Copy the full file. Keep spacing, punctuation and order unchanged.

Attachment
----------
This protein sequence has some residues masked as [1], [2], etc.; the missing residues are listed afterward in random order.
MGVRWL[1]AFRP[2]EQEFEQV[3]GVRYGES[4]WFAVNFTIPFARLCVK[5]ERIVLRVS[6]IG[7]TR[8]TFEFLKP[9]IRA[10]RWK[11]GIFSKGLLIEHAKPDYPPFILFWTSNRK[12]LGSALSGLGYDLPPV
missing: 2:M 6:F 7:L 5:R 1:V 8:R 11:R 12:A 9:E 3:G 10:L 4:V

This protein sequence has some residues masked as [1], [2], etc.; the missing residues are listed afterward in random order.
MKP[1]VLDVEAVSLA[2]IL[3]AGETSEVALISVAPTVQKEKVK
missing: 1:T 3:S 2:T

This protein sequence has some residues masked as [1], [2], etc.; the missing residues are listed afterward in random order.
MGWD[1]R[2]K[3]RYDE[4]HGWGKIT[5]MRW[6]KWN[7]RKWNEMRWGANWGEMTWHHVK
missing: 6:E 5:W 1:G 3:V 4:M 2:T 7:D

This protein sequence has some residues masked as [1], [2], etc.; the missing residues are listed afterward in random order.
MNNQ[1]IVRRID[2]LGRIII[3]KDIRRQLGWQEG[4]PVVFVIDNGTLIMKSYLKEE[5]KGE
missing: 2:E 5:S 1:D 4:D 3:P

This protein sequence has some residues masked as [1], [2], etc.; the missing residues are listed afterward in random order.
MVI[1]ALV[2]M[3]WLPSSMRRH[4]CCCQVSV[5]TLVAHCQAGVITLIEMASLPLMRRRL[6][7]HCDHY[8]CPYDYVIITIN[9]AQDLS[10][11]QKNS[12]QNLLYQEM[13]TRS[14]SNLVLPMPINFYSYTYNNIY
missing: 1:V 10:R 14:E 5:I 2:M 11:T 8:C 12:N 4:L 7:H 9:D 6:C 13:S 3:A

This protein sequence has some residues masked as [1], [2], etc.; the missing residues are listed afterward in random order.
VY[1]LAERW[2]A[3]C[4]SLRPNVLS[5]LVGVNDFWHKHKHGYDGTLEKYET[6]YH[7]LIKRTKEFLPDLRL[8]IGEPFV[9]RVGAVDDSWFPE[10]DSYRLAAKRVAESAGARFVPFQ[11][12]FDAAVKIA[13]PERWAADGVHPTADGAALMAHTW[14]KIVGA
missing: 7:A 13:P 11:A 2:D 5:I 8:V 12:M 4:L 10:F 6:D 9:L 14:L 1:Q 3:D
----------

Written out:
This protein sequence has some residues masked as [1], [2], etc.; the missing residues are listed afterward in random order.
MGVRWL[1]AFRP[2]EQEFEQV[3]GVRYGES[4]WFAVNFTIPFARLCVK[5]ERIVLRVS[6]IG[7]TR[8]TFEFLKP[9]IRA[10]RWK[11]GIFSKGLLIEHAKPDYPPFILFWTSNRK[12]LGSALSGLGYDLPPV
missing: 2:M 6:F 7:L 5:R 1:V 8:R 11:R 12:A 9:E 3:G 10:L 4:V

This protein sequence has some residues masked as [1], [2], etc.; the missing residues are listed afterward in random order.
MKP[1]VLDVEAVSLA[2]IL[3]AGETSEVALISVAPTVQKEKVK
missing: 1:T 3:S 2:T

This protein sequence has some residues masked as [1], [2], etc.; the missing residues are listed afterward in random order.
MGWD[1]R[2]K[3]RYDE[4]HGWGKIT[5]MRW[6]KWN[7]RKWNEMRWGANWGEMTWHHVK
missing: 6:E 5:W 1:G 3:V 4:M 2:T 7:D

This protein sequence has some residues masked as [1], [2], etc.; the missing residues are listed afterward in random order.
MNNQ[1]IVRRID[2]LGRIII[3]KDIRRQLGWQEG[4]PVVFVIDNGTLIMKSYLKEE[5]KGE
missing: 2:E 5:S 1:D 4:D 3:P

This protein sequence has some residues masked as [1], [2], etc.; the missing residues are listed afterward in random order.
MVI[1]ALV[2]M[3]WLPSSMRRH[4]CCCQVSV[5]TLVAHCQAGVITLIEMASLPLMRRRL[6][7]HCDHY[8]CPYDYVIITIN[9]AQDLS[10][11]QKNS[12]QNLLYQEM[13]TRS[14]SNLVLPMPINFYSYTYNNIY
missing: 1:V 10:R 14:E 5:I 2:M 11:T 8:C 12:N 4:L 7:H 9:D 6:C 13:S 3:A

This protein sequence has some residues masked as [1], [2], etc.; the missing residues are listed afterward in random order.
VY[1]LAERW[2]A[3]C[4]SLRPNVLS[5]LVGVNDFWHKHKHGYDGTLEKYET[6]YH[7]LIKRTKEFLPDLRL[8]IGEPFV[9]RVGAVDDSWFPE[10]DSYRLAAKRVAESAGARFVPFQ[11][12]FDAAVKIA[13]PERWAADGVHPTADGAALMAHTW[14]KIVGA
missing: 7:A 13:P 11:A 2:D 5:I 8:V 12:M 4:L 10:F 6:D 9:L 14:L 1:Q 3:D